Technology-based shopping…

You kids today. Why, when I was your age we had these things called stores. And we had to travel to the stores on our own dime, they never came to us. Except for the Sears catalog, which had its charms though mail order could be … limited. And we liked it that way.

Now it seems we’re prohibited by law from buying in stores things that are freely available online. Must be an improvement – it’s modern.

Of course when it comes to buying things you’re going to wear on your body, mail-order hasn’t changed that much – it’s almost guaranteed not to fit. So I’ve* discovered an online source of amputee supplies I really have no excuse for not knowing about all along, have actually purchased a single stump sock and a single nylon sheath from it, and when they arrive – at least two weeks from now – I’ll be able to adjust my order if necessary and make a bigger bulk buy. There will be whole, untorn, non-threadbare stumpsocks this summer!


*And by “I,” I mean Landlady.

About Joel

You shouldn't ask these questions of a paranoid recluse, you know.
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5 Responses to Technology-based shopping…

  1. Ben says:

    Indeed the Sears catalog was the very first Amazon. It’s sort of a shame that they didn’t change with the times and thus faded into history. The Sears Catalog, the “wish book”, is part of American culture. It’s the source of many toilet paper jokes, and who can forget “The man on page 602”?

    The johnsonsmith catalog was an indelible part of my childhood. To a young boy, that little newsprint volume was full of wondrousness things, magic tricks, whoopy cushions, “massive” carbide cannons and thousands of other things that I could either not afford or were certain to be vetoed by my parents. They promised delivery in “six to eight weeks”.

  2. Mike says:

    Glad that you have found a work-around for this problem. Personally, I’m getting a little tired of the pretense that some stores use when refusing to sell a product. I’ve come to the conclusion that, while I want to shop and support local merchants, there are limits. When I have run into issues like this or the service is pour I simply smile, tell the clerk that Amazon calls and leave.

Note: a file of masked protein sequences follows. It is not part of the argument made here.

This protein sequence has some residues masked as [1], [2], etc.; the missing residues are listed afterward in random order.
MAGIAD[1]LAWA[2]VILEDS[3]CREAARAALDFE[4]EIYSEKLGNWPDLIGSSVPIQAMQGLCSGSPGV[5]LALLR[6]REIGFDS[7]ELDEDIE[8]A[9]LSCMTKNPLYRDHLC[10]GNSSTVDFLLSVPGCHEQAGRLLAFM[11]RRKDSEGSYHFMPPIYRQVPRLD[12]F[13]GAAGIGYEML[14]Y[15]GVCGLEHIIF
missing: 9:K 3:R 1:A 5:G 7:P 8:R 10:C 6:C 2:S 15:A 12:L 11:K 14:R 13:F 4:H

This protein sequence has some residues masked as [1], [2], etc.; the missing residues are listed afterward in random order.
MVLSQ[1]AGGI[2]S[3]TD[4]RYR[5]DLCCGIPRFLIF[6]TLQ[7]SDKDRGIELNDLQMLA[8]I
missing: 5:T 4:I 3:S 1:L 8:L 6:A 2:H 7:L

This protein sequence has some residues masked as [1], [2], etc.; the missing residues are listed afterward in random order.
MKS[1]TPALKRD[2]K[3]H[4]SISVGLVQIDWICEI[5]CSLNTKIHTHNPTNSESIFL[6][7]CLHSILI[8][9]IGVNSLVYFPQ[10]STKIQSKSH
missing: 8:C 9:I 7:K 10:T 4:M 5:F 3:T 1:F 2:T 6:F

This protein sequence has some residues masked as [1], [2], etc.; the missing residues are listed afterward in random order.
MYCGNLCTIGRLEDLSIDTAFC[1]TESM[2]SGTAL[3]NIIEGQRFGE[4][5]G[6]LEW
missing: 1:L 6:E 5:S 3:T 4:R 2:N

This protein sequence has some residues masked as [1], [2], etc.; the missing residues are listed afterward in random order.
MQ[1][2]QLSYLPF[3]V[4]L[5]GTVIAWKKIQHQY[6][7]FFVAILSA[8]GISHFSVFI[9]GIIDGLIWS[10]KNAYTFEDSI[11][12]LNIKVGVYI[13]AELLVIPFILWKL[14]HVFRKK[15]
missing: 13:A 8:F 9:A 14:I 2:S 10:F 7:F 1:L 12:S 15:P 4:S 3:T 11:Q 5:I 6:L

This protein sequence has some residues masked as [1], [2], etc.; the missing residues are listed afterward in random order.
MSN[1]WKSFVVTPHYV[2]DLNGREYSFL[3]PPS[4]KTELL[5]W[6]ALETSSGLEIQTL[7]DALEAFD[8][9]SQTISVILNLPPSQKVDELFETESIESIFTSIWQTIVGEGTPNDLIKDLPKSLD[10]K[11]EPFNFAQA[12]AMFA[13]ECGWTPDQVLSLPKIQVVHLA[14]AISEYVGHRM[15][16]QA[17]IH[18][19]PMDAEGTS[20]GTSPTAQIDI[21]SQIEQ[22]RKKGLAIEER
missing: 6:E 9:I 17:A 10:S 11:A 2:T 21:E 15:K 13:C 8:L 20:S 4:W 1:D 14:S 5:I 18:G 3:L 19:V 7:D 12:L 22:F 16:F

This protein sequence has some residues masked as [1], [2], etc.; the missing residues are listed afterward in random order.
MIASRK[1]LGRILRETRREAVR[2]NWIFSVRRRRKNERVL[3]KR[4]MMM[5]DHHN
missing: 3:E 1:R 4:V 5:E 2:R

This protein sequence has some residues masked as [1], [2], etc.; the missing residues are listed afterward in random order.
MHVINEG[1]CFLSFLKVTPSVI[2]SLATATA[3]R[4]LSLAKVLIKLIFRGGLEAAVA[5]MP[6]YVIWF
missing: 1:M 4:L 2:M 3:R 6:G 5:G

3. Jeffersonian says:

    The Almighty Internets Shall Provide

  4. Bob says:

    How can I get one of those belts? And only $18.00!

  5. Waepnedmann says:

    Cali laws:
    Fly and wasp traps are VERBOTEN to purhase on the internet.
    The very same ones I can buy at the local hardware store (when they have any in stock).
    Tritium rifle sights are also Verboten as is gopher poison and pre-emergent herbicde that acutally works
    I know good, God-fearing church folk who smuggle such things across the border from Oregon and coommune with their savior on the sabbath without qualms.
    Now that we can’t buy ammo without Sauron’s approval, I wonder how many armed gards are going to man the Agricultural Inspection Stations at the border crossings that now insure out of state fruit is not smuggled into Cali?

To the stake with the heretic!